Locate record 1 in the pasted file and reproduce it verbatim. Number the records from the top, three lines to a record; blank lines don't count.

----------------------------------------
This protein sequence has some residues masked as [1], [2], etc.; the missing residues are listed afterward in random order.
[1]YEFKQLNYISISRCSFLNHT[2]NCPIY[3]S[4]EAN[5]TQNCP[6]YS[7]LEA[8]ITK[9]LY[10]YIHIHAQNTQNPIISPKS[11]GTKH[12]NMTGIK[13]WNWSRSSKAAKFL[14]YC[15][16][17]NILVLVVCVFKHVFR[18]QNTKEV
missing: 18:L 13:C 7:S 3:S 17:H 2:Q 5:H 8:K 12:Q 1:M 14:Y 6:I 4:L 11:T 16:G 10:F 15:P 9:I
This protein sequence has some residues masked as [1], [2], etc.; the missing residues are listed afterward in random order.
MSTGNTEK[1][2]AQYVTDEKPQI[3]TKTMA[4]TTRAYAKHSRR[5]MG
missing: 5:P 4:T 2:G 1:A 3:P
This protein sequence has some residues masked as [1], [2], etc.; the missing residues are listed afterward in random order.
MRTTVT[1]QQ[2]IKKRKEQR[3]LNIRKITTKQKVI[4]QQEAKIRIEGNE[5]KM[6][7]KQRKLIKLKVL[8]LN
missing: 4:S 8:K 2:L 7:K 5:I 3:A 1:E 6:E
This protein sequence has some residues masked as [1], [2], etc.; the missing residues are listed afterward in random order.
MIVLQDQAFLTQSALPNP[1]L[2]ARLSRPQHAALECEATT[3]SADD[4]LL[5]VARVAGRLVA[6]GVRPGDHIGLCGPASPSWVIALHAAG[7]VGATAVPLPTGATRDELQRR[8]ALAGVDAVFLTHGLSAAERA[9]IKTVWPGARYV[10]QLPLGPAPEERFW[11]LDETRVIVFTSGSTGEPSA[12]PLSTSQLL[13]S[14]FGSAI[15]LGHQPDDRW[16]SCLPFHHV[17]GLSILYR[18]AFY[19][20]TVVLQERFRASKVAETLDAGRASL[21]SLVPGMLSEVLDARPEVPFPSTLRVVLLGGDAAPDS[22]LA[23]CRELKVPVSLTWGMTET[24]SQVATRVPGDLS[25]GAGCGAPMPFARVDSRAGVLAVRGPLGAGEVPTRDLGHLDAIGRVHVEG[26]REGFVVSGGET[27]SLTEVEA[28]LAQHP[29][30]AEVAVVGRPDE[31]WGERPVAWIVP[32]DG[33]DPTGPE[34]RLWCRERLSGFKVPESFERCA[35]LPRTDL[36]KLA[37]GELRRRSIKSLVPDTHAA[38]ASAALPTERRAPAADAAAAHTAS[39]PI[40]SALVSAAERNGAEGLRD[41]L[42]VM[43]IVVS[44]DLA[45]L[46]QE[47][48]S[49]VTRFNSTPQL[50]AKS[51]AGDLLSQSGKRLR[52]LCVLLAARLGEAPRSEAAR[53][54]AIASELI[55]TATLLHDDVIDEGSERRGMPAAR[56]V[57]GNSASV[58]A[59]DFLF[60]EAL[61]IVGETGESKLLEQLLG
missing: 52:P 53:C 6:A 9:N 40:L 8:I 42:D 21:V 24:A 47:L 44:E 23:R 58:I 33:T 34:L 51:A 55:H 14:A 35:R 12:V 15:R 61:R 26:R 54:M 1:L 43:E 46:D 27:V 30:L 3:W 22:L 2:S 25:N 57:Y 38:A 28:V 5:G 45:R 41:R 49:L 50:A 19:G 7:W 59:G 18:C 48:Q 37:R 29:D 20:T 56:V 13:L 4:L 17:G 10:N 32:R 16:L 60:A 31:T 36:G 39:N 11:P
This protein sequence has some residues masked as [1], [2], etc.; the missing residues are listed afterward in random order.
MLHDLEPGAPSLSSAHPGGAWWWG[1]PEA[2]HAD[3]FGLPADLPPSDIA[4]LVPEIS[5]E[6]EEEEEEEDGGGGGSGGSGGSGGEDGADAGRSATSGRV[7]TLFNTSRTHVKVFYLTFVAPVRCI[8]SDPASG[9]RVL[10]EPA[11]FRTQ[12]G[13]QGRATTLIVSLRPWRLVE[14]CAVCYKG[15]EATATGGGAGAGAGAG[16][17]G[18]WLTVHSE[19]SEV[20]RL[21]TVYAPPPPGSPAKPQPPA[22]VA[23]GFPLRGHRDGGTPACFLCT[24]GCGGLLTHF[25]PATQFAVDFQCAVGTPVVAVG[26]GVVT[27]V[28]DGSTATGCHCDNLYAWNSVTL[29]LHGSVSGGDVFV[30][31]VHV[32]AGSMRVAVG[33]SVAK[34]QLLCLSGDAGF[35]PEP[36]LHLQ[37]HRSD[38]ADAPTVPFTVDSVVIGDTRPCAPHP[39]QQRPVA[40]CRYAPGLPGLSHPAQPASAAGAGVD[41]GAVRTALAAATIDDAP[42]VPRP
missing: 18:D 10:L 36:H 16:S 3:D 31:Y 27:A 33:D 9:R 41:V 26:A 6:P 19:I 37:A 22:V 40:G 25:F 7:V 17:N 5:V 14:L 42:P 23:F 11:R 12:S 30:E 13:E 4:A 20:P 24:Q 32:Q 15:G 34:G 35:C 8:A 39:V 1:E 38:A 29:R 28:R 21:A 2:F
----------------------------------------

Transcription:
This protein sequence has some residues masked as [1], [2], etc.; the missing residues are listed afterward in random order.
[1]YEFKQLNYISISRCSFLNHT[2]NCPIY[3]S[4]EAN[5]TQNCP[6]YS[7]LEA[8]ITK[9]LY[10]YIHIHAQNTQNPIISPKS[11]GTKH[12]NMTGIK[13]WNWSRSSKAAKFL[14]YC[15][16][17]NILVLVVCVFKHVFR[18]QNTKEV
missing: 18:L 13:C 7:S 3:S 17:H 2:Q 5:H 8:K 12:Q 1:M 14:Y 6:I 4:L 11:T 16:G 10:F 15:P 9:I